Clarence Brown says he had no idea about the dispute over the Augsburger Geschlecterbuch until 2005, when Willi Korte and Thomas Kline paid a visit to his Oregon home. In the coming months, Captain Doty's extended family sorted through the old books one more time, carefully examining them for the telltale museum stamp: KON. KUPFERSTICHCABINET STUTTGART.
Peter Brown says his son went through the books from Uncle John as instructed and didn't find any museum stamps. But when Korte had a look for himself, the investigator almost immediately spotted the dime-size stamp in two of the books.
"It's not a slam-dunk. They knew what they were looking for, and they found them," Brown says. "So that was a little embarrassing," he adds.
In all, the family turned over to the Germans three illustrated books, including Das Theater by Karl Walser, and Die Fabeln des Aesop.
In May 2005 they were invited to a ceremony to mark the books' return, held at the German Embassy in Washington, D.C.
A few days before the ceremony, Korte, along with curator Ulrike Gauss and cultural minister Joachim Uhlmann, were in St. Louis to examine a fourth book, another version of Aesop's Fables that had turned up in the possession of collector Jeanne Jarvis.
Jarvis relinquished the book after receiving a letter from Kline that reads in part, "The State hopes you will agree to return Esopus to Baden-Württemberg by presenting it to Dr. Gauss and Mr. Uhlmann this evening. The State is the owner of the book and returning it today will avoid litigation."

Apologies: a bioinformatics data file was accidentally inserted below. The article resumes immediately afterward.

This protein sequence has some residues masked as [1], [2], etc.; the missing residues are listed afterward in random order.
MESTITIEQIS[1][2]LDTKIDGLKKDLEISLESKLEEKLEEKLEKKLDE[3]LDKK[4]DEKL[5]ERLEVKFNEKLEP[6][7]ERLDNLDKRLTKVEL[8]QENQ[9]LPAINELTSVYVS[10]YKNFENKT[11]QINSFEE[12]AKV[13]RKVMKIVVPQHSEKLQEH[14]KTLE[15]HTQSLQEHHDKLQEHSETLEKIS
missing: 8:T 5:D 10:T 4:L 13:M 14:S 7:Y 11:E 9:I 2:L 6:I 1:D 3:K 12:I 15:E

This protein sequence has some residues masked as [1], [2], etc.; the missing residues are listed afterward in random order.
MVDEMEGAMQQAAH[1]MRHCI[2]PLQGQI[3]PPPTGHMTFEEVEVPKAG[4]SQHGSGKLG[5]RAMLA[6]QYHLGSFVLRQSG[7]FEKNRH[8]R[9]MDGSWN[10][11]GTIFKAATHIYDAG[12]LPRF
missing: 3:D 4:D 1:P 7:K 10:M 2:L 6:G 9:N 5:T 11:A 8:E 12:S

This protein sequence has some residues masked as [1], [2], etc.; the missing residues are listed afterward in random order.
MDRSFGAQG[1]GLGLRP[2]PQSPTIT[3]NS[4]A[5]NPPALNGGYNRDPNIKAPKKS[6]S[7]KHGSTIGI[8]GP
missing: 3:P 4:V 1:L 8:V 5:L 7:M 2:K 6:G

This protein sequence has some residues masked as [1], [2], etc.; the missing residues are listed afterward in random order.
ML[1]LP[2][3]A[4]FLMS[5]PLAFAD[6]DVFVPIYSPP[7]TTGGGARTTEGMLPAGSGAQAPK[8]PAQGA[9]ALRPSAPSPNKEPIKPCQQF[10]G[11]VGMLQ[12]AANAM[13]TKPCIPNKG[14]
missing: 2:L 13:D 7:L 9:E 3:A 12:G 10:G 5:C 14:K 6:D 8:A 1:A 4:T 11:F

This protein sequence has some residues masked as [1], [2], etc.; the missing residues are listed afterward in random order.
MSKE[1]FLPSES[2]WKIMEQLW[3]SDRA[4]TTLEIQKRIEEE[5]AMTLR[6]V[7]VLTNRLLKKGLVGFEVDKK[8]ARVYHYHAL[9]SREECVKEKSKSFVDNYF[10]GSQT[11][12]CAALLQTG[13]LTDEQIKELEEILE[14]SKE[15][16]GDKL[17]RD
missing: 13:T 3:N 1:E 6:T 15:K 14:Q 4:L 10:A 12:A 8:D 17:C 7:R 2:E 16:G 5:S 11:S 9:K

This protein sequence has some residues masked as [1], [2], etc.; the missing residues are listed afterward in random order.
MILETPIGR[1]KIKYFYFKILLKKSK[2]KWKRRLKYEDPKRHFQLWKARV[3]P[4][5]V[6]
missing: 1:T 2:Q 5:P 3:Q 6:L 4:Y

Over meals before and after the ceremony, Peter Brown says he told Gauss his uncle's sketchy tale of rescuing the books from a fire. And when he and his wife visited Europe the next fall, they made a detour to Stuttgart.
They expected Gauss to give them a tour of the gallery, but she had a surprise.
She told them she'd been doing some homework. She took them to Waldenburg and related a story she'd been told by two old men who as children had watched the treasures of the Württemberg State Gallery being passed, hand to hand, up the hill to the castle.
Brown was impressed by the castle, which had been rebuilt. The houses had been rebuilt as well. He could make out the original stone foundations.
"It was easy to visualize what it was like for these people, living in all this rubble" and having to burn treasured artifacts in order to keep warm, Brown says today. "According to the old-timers, they had formed human chains to help store them. So they knew they were from a museum. It's hard for us, sitting here in our easy chairs watching television, to imagine what it's like for people whose homes have just been blown up."
Brown believes the Augsburg book belongs in the German museum.
Still, he is unable to reconcile the fundamental legal implications of that position with the image in his mind: of his uncle, the rescuer. "The hard part about this is they're not stolen, [as in] someone broke into a museum and stole them," Brown says.
"In a strictly legal sense, it's stealing but that wasn't his intent."